Does Ephesians 2:8-9 teach that we are saved through faith alone?
Ephesians 2:8-9 is a favorite verse of those who believe we are saved by grace through faith alone and not by or through our works.
Ephesians 2:8-9 (ESV) - For by grace you have been saved through faith. And this is not your own doing; it is the gift of God, 9 not a result of works, so that no one may boast.
This verse seems to be clearly teaching that we are saved by grace through faith alone. However, some, such as the Roman Catholic church and the Iglesia Ni Cristo have doubted this. What does this verse really teach? When we examine the passage, we find that it really does say we are saved by grace through faith alone.
We are saved by grace.
Grace is God's unmerited favor, the key word being "unmerited". In other words, if we are truly saved by grace, there is nothing we can possibly do to earn that favor. The word "grace" itself means that there cannot be works that are required to receive salvation.
This is not our own doing.
Verse 8 explicitly says that this salvation is not our own doing. If it is not our own doing, that must mean that there are no works that we can do in order to secure this salvation.
It is a gift.
Verse 8 also says it's a gift from God. If it is truly a gift, that means that we can't have worked for it. Any works done as a requirement for that gift would make it a wage or payment for that work.
Romans 4:4-5 (ESV) - 4 Now to the one who works, his wages are not counted as a gift but as his due. 5 And to the one who does not work but believes in him who justifies the ungodly, his faith is counted as righteousness,
Romans 4:4-5 agrees that if salvation were acquired by works, it would no longer be a gift. Therefore, it is not works that define who is justified and who is not, but faith.
It is not a result of works.
Ephesians 2:9 states very clearly that this gift of salvation is not a result of works. This phrase alone is enough for us to understand that salvation does not come at all through our own works, but through faith.
The INC claims that the works being spoken of in this verse are not general acts of love, but works of Levitical law, such as not eating pork. However, that does not fit with the rest of the passage which argues about it being a gift and not being our own doing. Also, we see over the rest of this verse and the next, that such an understanding of this verse is not possible. If these works are really obedience to Levitical law and not general acts of love and doing as God commands, why does it say we are created for these good works in the next verse?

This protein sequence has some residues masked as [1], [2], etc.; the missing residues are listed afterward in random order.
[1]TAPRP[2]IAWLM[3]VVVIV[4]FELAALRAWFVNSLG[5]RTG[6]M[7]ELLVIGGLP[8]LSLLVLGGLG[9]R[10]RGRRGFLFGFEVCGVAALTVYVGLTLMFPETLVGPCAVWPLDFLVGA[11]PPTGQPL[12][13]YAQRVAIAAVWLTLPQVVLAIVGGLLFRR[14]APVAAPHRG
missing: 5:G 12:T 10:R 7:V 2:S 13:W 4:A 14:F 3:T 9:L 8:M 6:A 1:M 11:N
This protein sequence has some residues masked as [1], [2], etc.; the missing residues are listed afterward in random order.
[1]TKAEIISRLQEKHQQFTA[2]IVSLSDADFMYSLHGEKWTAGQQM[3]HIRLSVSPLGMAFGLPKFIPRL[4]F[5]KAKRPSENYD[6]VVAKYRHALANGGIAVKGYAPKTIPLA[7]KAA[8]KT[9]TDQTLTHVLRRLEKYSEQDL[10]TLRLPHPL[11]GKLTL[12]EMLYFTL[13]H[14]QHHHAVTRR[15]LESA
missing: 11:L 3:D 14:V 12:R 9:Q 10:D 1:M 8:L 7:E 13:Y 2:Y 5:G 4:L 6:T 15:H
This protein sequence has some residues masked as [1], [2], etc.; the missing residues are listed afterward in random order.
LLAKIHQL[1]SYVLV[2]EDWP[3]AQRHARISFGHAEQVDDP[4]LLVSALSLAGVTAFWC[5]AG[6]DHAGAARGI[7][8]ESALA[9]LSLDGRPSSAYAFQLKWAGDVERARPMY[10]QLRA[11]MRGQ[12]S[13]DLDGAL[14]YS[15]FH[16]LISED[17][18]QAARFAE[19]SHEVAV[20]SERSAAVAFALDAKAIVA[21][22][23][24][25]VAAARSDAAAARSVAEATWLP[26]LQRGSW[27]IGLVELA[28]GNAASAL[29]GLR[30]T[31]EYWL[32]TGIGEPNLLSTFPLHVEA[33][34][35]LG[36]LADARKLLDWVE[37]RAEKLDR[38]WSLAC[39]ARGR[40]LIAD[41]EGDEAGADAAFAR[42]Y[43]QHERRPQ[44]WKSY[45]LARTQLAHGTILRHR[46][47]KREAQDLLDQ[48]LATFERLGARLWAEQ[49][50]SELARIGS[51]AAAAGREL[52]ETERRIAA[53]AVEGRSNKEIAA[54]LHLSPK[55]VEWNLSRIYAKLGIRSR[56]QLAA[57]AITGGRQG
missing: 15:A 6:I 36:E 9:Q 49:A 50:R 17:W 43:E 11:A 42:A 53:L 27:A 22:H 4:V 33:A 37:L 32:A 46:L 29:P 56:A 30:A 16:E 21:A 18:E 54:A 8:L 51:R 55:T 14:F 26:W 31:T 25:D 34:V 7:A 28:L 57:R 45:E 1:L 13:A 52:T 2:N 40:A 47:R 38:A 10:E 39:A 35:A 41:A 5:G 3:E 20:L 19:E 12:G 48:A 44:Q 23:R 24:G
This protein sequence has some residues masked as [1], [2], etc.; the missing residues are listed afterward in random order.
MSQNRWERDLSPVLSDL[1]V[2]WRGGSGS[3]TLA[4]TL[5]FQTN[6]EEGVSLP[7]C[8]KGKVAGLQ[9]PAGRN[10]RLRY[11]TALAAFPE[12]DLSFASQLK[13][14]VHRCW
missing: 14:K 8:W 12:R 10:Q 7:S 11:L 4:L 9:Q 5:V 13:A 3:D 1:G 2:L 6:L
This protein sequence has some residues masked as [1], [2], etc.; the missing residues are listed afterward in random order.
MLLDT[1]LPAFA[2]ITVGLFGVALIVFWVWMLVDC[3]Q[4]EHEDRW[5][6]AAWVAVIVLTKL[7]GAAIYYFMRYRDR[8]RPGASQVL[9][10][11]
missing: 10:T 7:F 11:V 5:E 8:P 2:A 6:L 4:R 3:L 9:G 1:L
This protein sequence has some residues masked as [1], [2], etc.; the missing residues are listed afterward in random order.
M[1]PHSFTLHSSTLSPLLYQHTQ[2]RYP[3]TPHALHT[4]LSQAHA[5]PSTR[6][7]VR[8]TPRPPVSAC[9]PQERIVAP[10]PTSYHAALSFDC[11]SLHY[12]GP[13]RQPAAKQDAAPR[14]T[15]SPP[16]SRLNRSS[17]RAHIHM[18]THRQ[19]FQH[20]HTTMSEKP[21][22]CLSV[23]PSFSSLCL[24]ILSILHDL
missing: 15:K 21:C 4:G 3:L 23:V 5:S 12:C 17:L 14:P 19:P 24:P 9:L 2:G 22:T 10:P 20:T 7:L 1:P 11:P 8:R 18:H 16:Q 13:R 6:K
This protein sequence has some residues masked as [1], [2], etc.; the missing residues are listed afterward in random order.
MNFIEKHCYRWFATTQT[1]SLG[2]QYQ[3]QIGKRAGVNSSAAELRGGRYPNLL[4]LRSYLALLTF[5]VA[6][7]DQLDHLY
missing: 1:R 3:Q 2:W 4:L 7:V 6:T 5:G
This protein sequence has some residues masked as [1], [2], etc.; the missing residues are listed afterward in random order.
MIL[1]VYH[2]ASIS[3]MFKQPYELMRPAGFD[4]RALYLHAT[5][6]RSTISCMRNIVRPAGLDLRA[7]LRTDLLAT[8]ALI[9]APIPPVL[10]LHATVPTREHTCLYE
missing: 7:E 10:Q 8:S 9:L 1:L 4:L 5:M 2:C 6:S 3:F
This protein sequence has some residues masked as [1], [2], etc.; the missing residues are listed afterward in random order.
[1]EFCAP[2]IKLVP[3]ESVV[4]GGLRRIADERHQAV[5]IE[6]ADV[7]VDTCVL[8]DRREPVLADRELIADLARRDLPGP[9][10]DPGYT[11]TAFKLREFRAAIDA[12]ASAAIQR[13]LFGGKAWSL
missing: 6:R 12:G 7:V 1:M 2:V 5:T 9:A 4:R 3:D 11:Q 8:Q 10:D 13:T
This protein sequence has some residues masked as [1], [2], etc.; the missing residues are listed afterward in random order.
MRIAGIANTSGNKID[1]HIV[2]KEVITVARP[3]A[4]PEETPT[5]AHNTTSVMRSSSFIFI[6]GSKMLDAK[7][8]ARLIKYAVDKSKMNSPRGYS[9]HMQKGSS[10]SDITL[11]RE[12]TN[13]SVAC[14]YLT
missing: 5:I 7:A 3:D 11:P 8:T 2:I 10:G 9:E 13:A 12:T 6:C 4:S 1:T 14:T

No one can boast in salvation.
Verse 9 tells us that we cannot boast in our salvation. Therefore, there is no work we can do that would earn our salvation because that work would give us grounds to boast.
This cannot only be speaking of Levitical law, because if salvation came through obedience to any law whatsoever, this would also give us cause to boast. For, example if one is saved because he loves his neighbor, he can proudly say over those who do not love their neighbor that he did something to achieve that salvation that they did not.
We are created for good works.
Despite the fact that we are saved by grace through faith, works do have a place in the believers life. We read in the next verse:
Ephesians 2:10 (ESV) - For we are his workmanship, created in Christ Jesus for good works, which God prepared beforehand, that we should walk in them.
It is not our works that cause our salvation, but our salvation that cause our works. When we are saved, we are a new creation (2 Corinthians 5:17). In that new creation, we are created to do good works. Therefore, someone who is truly saved will do good works, but those works are not what saves.
Ephesians 2:8-9 clearly teach that we are saved by grace through faith alone, not of works. When the INC teaches that this is only speaking of obedience to Levitical law, they are ignoring what this passage says about works, boasting, and the nature of our salvation.
Additionally, we also see in verse 10 what the true role of works is in a Christians life. Christians are a new creation in Christ and it is because Christ has changed their lives that they serve him and are obedient.
Going deeper, there are two doctrines here that are important to differentiate. The first is Justification and the second is Sanctification. When Roman Catholics and Iglesia Ni Cristo mistakenly confuse these two doctrines they fall into their works-based salvation error. See this article for more information.